Dear Christians attacking “The Shack”
I have seen countless posts about the controversy over this movie, and in trying to keep an open mind I have read them all. Many of these articles have been posted by people I respect and consider dear friends and I would honestly like to keep it that way. I have no desire whatsoever to start another vicious online Christian debate that accomplishes absolutely nothing. I have come to the conclusion that the interwebs have no interest in which of us is theologically superior. Everyone on this earth already knows an overly-opinionated Christian who has exhausted his or her soap box privileges. No one is reading our posts except those who already agree with us. No one else is listening. No one else cares. Probably because, apart from our unsolicited advice, we have only ever shown by our actions, that we don’t truly care either.
I am going to go out on a limb here and suppose that the majority of those attacking the movie haven’t actually seen it. I have read the book at least once a year since it came out in 2007 and I went to see the movie twice over its opening weekend. I have paid extra special attention to all of the claims against it.
– It does not say that God is male or female OR of any specific ethnicity. What is very apparent throughout both the book and screen adaptation is that God does not fit in a box. He is not limited by our human understanding or preconceived ideas. It is also very apparent that God can and will reveal Himself however necessary in order to get through to us. Let’s not forget the Biblical accounts of Him speaking through a donkey or a burning bush, to name a few.
– It does not say that all roads lead to heaven. It does not say that there is no heaven or hell, or that everyone goes to heaven regardless of how they lived on earth. However, I will admit there are a few lines that could be twisted and misconstrued if one is absolutely intent on proving a point rather than humbly choosing to see the larger picture of how this message could help countless broken people find God.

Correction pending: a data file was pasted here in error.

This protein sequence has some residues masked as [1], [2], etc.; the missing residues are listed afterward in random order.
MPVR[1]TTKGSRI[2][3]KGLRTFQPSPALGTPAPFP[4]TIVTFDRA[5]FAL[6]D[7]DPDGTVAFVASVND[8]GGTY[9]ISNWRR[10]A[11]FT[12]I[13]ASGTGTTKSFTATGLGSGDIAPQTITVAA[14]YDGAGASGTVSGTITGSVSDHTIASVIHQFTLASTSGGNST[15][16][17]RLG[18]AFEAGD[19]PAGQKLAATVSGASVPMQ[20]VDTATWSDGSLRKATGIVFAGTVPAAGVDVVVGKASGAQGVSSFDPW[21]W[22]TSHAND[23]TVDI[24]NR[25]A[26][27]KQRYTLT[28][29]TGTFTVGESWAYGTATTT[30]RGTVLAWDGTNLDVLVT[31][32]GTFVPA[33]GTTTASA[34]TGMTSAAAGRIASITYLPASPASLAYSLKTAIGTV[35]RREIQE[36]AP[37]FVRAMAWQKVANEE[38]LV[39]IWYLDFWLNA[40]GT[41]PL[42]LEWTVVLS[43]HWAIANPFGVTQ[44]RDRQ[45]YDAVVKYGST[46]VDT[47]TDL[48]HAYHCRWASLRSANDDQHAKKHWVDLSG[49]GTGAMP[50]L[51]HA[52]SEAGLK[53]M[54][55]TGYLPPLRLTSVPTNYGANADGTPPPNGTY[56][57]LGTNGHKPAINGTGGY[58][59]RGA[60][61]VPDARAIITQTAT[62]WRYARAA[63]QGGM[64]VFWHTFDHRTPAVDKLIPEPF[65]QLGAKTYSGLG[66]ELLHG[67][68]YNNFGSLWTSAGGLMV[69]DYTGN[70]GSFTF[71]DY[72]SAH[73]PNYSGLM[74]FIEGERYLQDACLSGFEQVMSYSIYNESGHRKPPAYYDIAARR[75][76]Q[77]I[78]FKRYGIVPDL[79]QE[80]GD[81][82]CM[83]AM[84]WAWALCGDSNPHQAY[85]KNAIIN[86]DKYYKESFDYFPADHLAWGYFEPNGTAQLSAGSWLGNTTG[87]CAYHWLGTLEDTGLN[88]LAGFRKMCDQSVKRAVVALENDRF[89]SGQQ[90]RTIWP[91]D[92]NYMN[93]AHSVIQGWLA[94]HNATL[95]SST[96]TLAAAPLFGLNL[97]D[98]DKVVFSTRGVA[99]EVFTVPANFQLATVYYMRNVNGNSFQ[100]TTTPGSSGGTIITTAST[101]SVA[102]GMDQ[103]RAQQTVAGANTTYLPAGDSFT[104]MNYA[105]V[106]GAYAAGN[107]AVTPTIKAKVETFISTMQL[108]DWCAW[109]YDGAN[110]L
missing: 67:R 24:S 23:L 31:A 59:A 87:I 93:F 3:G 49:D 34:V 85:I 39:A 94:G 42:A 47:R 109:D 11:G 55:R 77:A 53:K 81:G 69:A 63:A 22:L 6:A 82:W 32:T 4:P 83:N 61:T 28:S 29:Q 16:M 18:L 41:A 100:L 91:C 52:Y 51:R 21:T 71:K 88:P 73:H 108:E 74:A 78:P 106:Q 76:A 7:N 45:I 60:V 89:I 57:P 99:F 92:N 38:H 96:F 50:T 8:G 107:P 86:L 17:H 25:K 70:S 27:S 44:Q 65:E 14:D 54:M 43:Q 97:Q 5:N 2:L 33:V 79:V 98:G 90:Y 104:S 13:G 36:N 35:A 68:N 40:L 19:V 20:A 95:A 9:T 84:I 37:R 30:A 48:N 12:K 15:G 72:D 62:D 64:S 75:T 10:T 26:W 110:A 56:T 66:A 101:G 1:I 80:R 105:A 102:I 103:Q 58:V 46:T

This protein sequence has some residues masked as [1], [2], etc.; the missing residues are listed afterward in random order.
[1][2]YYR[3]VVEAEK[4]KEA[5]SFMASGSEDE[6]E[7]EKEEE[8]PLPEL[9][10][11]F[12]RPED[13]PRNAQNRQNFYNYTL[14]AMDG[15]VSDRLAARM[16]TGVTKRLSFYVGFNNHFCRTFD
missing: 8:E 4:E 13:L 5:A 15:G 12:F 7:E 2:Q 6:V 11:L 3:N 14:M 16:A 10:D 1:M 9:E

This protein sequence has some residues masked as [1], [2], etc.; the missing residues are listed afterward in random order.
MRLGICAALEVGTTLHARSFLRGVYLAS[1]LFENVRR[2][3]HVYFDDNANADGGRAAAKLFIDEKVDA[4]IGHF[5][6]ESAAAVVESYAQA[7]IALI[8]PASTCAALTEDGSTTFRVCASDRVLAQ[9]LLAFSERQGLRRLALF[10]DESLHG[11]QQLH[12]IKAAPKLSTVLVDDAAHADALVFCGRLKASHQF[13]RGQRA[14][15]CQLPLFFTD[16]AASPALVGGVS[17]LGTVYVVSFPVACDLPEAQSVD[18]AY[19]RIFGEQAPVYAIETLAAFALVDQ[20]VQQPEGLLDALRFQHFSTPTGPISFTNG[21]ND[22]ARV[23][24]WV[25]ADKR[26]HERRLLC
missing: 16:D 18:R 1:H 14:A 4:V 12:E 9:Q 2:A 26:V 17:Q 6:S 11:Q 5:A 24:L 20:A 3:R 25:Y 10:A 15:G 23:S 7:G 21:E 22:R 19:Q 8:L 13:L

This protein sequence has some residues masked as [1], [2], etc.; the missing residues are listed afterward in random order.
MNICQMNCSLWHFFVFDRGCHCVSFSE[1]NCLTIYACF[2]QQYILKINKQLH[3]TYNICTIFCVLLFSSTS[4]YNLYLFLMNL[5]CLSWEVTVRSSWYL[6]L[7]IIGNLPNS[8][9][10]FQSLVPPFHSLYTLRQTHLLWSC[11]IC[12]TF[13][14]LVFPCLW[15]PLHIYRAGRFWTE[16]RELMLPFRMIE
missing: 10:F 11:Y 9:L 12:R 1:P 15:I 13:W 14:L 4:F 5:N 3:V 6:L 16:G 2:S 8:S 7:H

– It does not violate the 2nd commandment by making a graven image of God. No one is worshiping a portrait of Octavia Spencer. Also, the last time I checked, Jesus was God too… and he has been portrayed on screen for over a hundred years. Don’t even get me started on stained glass windows… or some of the world-renowned art that bears His image.
I’m sorry but these are weak arguments at best. I am only bringing them up in hopes of convincing you that there is nothing heretical about this film.
So… dear brother or sister, could I challenge you to just go and sit in the theatre for 2 hrs and 12 mins and refrain from having an opinion? Just go and listen to the sound of the entire audience crying, some even sobbing uncontrollably, as they experience the kind of love, acceptance and forgiveness they dare hope to believe actually exists. When was the last time you left nearly a million souls that way?
There are innumerable, more pressing needs in this world, begging for our attention; needs that Christ Himself commanded His followers to see to. There are horrors far worse than a writer or movie producer taking some creative license in his art. I am not asking you to like the film or recommend it to others. But could we please stop quarreling amongst ourselves and let God judge those who choose to spread His message a little differently than we would? We are (supposed to be) on the same team.
If we could all do this, we might actually have something to say that’s worth listening to.